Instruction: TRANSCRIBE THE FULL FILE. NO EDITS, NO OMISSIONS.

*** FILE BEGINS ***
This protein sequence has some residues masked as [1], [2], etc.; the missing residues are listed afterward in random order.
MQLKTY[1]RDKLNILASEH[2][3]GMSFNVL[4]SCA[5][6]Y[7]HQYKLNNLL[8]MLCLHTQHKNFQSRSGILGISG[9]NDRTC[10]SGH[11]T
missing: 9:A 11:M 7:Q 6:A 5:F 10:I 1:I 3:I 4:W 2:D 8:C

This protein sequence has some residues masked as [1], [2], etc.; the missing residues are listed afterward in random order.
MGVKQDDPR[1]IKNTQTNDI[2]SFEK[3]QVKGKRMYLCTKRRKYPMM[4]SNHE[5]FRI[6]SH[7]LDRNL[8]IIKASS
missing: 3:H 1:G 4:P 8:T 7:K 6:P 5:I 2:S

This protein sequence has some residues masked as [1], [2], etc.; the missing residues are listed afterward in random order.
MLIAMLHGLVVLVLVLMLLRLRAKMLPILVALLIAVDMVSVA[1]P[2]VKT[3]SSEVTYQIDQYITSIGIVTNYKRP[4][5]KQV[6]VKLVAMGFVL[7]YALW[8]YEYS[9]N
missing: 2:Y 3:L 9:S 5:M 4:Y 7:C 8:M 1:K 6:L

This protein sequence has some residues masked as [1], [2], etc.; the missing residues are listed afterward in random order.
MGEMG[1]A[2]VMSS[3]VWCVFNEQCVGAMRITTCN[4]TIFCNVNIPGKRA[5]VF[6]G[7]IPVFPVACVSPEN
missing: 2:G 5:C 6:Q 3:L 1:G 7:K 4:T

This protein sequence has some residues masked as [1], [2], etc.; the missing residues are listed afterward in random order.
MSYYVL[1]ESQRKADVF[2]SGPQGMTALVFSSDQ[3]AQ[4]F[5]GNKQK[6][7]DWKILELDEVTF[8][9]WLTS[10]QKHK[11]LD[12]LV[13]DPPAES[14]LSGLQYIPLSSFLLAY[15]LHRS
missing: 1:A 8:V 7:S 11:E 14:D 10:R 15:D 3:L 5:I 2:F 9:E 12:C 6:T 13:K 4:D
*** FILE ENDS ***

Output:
This protein sequence has some residues masked as [1], [2], etc.; the missing residues are listed afterward in random order.
MQLKTY[1]RDKLNILASEH[2][3]GMSFNVL[4]SCA[5][6]Y[7]HQYKLNNLL[8]MLCLHTQHKNFQSRSGILGISG[9]NDRTC[10]SGH[11]T
missing: 9:A 11:M 7:Q 6:A 5:F 10:I 1:I 3:I 4:W 2:D 8:C

This protein sequence has some residues masked as [1], [2], etc.; the missing residues are listed afterward in random order.
MGVKQDDPR[1]IKNTQTNDI[2]SFEK[3]QVKGKRMYLCTKRRKYPMM[4]SNHE[5]FRI[6]SH[7]LDRNL[8]IIKASS
missing: 3:H 1:G 4:P 8:T 7:K 6:P 5:I 2:S

This protein sequence has some residues masked as [1], [2], etc.; the missing residues are listed afterward in random order.
MLIAMLHGLVVLVLVLMLLRLRAKMLPILVALLIAVDMVSVA[1]P[2]VKT[3]SSEVTYQIDQYITSIGIVTNYKRP[4][5]KQV[6]VKLVAMGFVL[7]YALW[8]YEYS[9]N
missing: 2:Y 3:L 9:S 5:M 4:Y 7:C 8:M 1:K 6:L

This protein sequence has some residues masked as [1], [2], etc.; the missing residues are listed afterward in random order.
MGEMG[1]A[2]VMSS[3]VWCVFNEQCVGAMRITTCN[4]TIFCNVNIPGKRA[5]VF[6]G[7]IPVFPVACVSPEN
missing: 2:G 5:C 6:Q 3:L 1:G 7:K 4:T

This protein sequence has some residues masked as [1], [2], etc.; the missing residues are listed afterward in random order.
MSYYVL[1]ESQRKADVF[2]SGPQGMTALVFSSDQ[3]AQ[4]F[5]GNKQK[6][7]DWKILELDEVTF[8][9]WLTS[10]QKHK[11]LD[12]LV[13]DPPAES[14]LSGLQYIPLSSFLLAY[15]LHRS
missing: 1:A 8:V 7:S 11:E 14:D 10:R 15:D 3:L 5:I 2:F 9:E 12:C 6:T 13:K 4:D